Our core values are being tested …

Evil acts test our core values.  Should we revenge, avenge and be consumed by hatred in our conquest to destroy this evil regime?  Our values are to forgive, yet PFDJ wants to destroy this core value.  Thinking about the agony and anguish Aster is going through, it is difficult not to think of reciprocating in the same manner meted out against Aster.  My raw emotion calls for doling out the same punishments to the cruel men who are torturing Aster.

Ultimately, PFDJ’s war is on the people of Eritrea and our core values.  By imprisoning us, by killing us, by terrorizing us, by dividing us, by forcing us out of our beloved country – PFDJ is trying to destroy our core values, to ultimately burn us and drown us in a fire and sea of hatred, to destroy everything Eritrean and to destroy everything our forefathers valued throughout centuries.  Even one act of cruelty is one act too many.  Politics can never supercede our core values, because if it does, we are already on slippery road into the abyss.   The tragedy is that no prudent person can rationalize the ill-treatment of civilians for the sake of dirty politics masquerading as national security.  To many of us, those who use ‘national security’ as pretext to imprison Mrs. Aster have already fallen off the cliff.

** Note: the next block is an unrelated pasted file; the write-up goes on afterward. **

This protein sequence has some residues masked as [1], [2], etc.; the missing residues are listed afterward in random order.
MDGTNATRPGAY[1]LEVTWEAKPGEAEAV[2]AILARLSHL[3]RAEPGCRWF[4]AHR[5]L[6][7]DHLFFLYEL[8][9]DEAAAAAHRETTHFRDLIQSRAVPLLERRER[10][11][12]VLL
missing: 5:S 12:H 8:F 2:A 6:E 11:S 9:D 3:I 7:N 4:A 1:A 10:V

If we succumb to hatred, succumb to the evil acts of PFDJ … then PFDJ will have won …

Our ultimate revenge against the evil PFDJ is to continue to love one other, “to forgive those who trespass against us”, to redouble our efforts by putting aside our intolerance and resolving our differences by building bridges – even more importantly with our tormentors.   We say to them, ‘we are not like you, we don’t share the same core values.’  Guns are drawn by those who can’t offer us anything better.   Where we stick to our core values instead of developing the ‘gun mentality’, we will have unleashed a force bigger than the coward PFDJ’s guns.  The battle is being waged within ourselves – with our core values, basic beliefs, our compassion, our sense of fairness and our sense of justice.  With our core values propagated in public, we can maintain harmony within our circles of friends and win over those who are temporarily confused.  That will be our ultimate victory against PFDJ, and what will assure the survival and eventual prosperity of our cherished country.


We ask you to keep in mind during your next meeting/congress,

‘To come together is a start; to stay together is progress,

And to work together is an achievement.

Reaching out to the public has never been easier with current affordable and easily available technologies, and Asmarino.com and TVZete are prime examples.   There is no reason why EDA can’t pull together its limited financial resources for united and stronger message.  We should act as if what we do today is the predictor of what is to come in the future.  There is no disconnect between today and tomorrow; everything is tied together in chains; there are no miraculous transformations.

May Allah bestow peace and strength on Aster, Senait – and all Our Daughters, Our Sisters and Our Mothers!

May God give strength and wisdom to their children – the future of Eritrea!

Kem Wetru Awet N’Hafash!

Kalsina Newih’n Merir’n Iyu, Awetna Naygidin!

Berhan Hagos

December 9, 2006